Detour: After Breathless, I decided to walk over to the Imaginarium tent where they were holding their own film festival dedicated to Film Noir. This is a genre IÕve heard of but have never explored much of. It was a short film, a little over an hour long, but a good one. Plenty of classic film noir dialogue, delivered by the main character as if he had spent too many nights smoking cigarettes in dingy bars and haunted the memories of lost loves. The story was engaging, a classic case of circumstances that go wrong and women that turn out to be not what they seem to be.



Friday July 1, 2005:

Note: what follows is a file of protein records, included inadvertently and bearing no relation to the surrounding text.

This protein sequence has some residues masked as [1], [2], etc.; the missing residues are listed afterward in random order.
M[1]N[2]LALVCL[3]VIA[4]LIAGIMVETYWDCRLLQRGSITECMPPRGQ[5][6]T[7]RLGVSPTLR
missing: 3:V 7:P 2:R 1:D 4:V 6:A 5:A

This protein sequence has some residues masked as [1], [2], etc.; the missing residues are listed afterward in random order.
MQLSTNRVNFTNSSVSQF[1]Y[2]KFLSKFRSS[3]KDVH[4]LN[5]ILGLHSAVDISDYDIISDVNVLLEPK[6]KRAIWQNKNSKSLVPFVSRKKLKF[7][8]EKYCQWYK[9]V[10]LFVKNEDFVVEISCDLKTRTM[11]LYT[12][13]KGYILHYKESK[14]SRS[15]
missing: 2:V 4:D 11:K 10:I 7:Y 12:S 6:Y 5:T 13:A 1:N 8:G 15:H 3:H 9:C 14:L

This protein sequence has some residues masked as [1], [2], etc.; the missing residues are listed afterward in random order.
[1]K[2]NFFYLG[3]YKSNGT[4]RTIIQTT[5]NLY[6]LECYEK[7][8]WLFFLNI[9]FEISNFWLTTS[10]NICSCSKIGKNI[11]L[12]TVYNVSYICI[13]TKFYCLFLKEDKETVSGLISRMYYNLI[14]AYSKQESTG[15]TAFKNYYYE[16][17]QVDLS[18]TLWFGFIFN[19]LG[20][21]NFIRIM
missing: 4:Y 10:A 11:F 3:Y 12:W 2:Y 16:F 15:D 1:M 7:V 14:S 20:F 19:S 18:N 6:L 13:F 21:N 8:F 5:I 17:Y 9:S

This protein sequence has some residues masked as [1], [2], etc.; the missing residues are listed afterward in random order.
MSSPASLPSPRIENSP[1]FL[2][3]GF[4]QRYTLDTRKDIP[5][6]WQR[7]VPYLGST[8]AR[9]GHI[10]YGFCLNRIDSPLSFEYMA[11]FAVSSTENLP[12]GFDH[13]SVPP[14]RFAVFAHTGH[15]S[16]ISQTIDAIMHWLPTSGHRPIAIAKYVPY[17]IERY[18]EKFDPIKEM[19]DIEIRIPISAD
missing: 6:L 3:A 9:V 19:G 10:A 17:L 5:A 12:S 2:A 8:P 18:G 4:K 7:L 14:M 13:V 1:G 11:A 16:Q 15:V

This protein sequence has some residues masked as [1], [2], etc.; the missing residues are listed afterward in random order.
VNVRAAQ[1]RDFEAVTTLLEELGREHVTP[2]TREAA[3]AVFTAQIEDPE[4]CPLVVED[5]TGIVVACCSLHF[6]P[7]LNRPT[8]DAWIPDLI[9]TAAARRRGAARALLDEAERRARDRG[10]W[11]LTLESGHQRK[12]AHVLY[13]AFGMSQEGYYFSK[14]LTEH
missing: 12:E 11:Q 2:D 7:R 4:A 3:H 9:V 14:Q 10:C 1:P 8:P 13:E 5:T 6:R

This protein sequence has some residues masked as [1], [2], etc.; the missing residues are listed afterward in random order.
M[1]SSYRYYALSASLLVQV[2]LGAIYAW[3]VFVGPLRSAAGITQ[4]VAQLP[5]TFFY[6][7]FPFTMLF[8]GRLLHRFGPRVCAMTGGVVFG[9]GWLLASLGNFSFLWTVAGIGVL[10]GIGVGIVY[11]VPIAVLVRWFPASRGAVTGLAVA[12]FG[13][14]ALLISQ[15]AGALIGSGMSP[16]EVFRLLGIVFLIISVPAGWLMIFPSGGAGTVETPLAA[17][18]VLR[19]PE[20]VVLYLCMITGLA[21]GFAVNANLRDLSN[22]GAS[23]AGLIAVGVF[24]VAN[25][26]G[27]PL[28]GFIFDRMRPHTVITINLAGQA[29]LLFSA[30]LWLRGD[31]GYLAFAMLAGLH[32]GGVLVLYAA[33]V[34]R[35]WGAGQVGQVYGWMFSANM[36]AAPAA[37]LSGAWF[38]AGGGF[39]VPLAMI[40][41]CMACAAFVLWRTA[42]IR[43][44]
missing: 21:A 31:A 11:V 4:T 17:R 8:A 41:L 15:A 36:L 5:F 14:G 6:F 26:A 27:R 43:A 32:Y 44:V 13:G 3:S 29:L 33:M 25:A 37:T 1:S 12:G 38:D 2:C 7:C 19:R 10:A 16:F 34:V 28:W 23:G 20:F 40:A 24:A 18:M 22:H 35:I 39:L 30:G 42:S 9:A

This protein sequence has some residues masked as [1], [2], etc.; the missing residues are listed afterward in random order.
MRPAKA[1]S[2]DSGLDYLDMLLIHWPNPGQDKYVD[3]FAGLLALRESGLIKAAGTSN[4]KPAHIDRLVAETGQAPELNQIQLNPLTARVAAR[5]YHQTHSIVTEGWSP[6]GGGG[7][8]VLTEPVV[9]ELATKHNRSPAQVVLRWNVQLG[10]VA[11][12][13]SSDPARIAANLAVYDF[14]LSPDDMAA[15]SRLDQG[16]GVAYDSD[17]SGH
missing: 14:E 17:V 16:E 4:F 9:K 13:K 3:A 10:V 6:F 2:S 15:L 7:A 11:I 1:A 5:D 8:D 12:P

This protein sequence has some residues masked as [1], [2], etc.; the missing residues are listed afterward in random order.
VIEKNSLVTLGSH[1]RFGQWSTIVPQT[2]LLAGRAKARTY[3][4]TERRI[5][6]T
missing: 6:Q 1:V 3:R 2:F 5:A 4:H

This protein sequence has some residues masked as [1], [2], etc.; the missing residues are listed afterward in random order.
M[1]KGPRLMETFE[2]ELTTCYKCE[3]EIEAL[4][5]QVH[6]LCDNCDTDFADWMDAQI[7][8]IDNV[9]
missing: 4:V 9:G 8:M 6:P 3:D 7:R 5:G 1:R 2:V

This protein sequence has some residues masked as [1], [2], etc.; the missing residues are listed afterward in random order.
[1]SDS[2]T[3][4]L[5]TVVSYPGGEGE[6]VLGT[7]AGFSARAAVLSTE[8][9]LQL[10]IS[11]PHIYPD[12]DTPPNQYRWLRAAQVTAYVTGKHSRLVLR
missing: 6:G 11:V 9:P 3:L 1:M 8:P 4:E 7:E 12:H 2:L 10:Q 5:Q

Why Should the Devil Have All the Good Music: A documentary made by two women who were total outsiders to the Christian sub-culture, exploring the strange world of the Cornerstone Festival. Actually, Cornerstone isnÕt exactly in the mainstream of the Evangelical sub-culture, which would shun the Goths and the guys with red Mohawks that comprise a significant number of the Cornerstone attendees. ItÕs really a kind of a sub-culture sub-culture, but hearing hardcore bands growl all day long would be daunting for any newcomer. The documentary was quite well done. It consisted of concert footage and interviews with a number of artists such as Josh Duvall, Eric Bazan of Pedro the Lion, and Steve Taylor. What was interesting that most of the interviews concerned the pressures of Christian artists trying to pursue their arts in the Christian culture and struggling with questions like Òshould we use our art to be honest with our audience or are we only supposed to evangelize.Ó And ÒIs it proper to worship with rock music.Ó The documentary was very respectful to the artists and their beliefs and to the JPUSA folks who put on the festival. It even showed moments of audience members raising their arms and singing passionate worship to God, which was genuinely moving. I would recommend this to anyone trying to understand Cornerstone or Christian rock or Christianity in general, because the artists were honest with their struggles, not trying to put on airs as super spiritual. The ladies who made the documentary took questions from the audience afterward, and the Flickerings barn was packed! The discussion was quite interesting, and these ladies were really cool.